Haliburton Brook originates on the east side of the Patricia Bay Highway and crosses under the highway in a culvert where it receives water from two small roadside drainages. The brook then flows west through a forested area in Elk/Beaver Lake Regional Park and flows into Beaver Lake. Tributaries to Haliburton Brook, and the brook itself drain a land area totalling 0.112 km2, mostly collecting water from highway runoff and drainage from a medium-density residential area east of the Patricia Bay Highway.

Linnet Creek

Linnet Creek originates on the southwest side of Elk Lake and flows southeast into Beaver Lake. Two small tributaries drain into Linnet Creek from the south near the main stem origin. The main stem of the creek flows from a low-density residential area, and through forested lands before entering the northwest corner of Beaver Lake. The small tributaries and Linnet Creek collect runoff from a land area of approximately 0.057 km2.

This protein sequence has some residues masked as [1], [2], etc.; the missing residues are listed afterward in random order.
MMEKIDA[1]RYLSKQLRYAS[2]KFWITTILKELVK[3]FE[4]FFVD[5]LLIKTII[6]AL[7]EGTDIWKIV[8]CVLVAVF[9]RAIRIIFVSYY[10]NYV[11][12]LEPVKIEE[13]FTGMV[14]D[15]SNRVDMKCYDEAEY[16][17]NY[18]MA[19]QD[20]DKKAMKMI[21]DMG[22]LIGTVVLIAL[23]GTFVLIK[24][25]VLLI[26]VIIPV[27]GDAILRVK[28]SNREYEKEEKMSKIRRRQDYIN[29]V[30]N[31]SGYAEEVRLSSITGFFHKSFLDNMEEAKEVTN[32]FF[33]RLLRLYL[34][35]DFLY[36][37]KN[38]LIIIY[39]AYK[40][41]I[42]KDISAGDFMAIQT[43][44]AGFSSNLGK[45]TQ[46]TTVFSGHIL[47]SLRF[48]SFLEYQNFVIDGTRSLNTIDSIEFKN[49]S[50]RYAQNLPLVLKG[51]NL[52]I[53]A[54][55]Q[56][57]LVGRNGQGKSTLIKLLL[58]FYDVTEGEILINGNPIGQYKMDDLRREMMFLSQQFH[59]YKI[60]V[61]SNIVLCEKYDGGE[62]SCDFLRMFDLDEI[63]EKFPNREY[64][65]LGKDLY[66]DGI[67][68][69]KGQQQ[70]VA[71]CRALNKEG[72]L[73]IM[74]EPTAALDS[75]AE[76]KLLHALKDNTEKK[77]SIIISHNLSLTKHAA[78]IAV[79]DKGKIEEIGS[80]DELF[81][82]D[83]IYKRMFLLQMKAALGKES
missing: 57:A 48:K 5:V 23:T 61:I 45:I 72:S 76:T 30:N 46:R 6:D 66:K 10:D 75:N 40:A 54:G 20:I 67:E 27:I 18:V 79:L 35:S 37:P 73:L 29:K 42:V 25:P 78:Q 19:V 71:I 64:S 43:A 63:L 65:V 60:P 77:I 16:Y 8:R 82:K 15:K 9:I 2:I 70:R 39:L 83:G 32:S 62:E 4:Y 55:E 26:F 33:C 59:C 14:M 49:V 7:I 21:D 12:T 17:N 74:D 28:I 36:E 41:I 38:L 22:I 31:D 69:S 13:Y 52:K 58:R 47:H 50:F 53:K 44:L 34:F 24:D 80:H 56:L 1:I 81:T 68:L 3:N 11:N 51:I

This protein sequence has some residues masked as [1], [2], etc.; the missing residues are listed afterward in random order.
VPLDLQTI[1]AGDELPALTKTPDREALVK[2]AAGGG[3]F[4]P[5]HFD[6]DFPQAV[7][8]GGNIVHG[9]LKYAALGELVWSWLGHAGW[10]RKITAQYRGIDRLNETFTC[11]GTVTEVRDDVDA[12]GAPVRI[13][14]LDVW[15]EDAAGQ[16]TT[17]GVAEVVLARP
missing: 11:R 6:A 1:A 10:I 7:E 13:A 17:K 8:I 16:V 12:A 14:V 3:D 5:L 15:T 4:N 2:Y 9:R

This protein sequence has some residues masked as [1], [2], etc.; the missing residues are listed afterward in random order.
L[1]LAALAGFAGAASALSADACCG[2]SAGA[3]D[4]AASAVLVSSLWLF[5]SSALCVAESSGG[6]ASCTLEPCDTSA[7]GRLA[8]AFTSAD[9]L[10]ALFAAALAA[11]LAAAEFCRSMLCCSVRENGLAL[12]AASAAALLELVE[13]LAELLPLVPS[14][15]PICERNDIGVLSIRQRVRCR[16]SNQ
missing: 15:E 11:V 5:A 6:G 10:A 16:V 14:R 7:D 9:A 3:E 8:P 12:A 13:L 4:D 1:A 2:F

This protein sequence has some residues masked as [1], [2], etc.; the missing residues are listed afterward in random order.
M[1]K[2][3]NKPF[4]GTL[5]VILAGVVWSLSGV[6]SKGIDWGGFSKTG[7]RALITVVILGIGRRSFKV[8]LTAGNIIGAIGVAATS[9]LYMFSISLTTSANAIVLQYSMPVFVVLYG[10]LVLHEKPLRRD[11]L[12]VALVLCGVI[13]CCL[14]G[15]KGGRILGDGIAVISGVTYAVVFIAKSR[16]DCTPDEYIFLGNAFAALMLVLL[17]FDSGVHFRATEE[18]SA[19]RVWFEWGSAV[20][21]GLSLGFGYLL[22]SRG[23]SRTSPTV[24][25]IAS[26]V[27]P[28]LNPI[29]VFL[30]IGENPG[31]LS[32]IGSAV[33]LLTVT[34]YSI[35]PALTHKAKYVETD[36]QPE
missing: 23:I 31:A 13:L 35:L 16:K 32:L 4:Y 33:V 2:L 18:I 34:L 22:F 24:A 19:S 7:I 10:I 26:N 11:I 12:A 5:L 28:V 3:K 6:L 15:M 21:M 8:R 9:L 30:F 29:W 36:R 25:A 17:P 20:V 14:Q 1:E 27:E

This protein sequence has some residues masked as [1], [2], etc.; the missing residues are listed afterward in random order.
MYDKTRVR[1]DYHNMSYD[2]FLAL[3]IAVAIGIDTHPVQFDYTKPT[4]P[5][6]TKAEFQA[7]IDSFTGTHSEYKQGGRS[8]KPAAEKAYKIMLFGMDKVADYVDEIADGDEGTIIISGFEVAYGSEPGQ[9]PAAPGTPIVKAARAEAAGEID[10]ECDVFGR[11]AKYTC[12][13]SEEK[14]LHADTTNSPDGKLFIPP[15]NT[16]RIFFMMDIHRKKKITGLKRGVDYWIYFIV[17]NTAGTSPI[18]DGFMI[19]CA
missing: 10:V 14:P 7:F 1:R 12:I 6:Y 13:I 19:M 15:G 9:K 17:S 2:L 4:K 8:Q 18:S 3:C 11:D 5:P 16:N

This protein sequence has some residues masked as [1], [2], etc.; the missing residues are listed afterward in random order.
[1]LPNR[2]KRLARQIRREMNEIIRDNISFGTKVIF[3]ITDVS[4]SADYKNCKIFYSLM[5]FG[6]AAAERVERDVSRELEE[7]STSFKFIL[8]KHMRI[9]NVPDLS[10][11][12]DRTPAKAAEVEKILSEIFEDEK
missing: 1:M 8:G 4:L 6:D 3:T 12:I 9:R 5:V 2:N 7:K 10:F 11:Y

Colquitz River

Water from Elk/Beaver Lake flows over a dam at the south end of Beaver Lake. The Colquitz River collects water from numerous tributaries throughout the District of Saanich and enters the ocean via Portage Inlet and the Gorge Waterway. Despite creek obstructions in the upper reach, there continues to be a run of 200-400 coho salmon that enter the Colquitz system each fall, as well as several dozen chum salmon.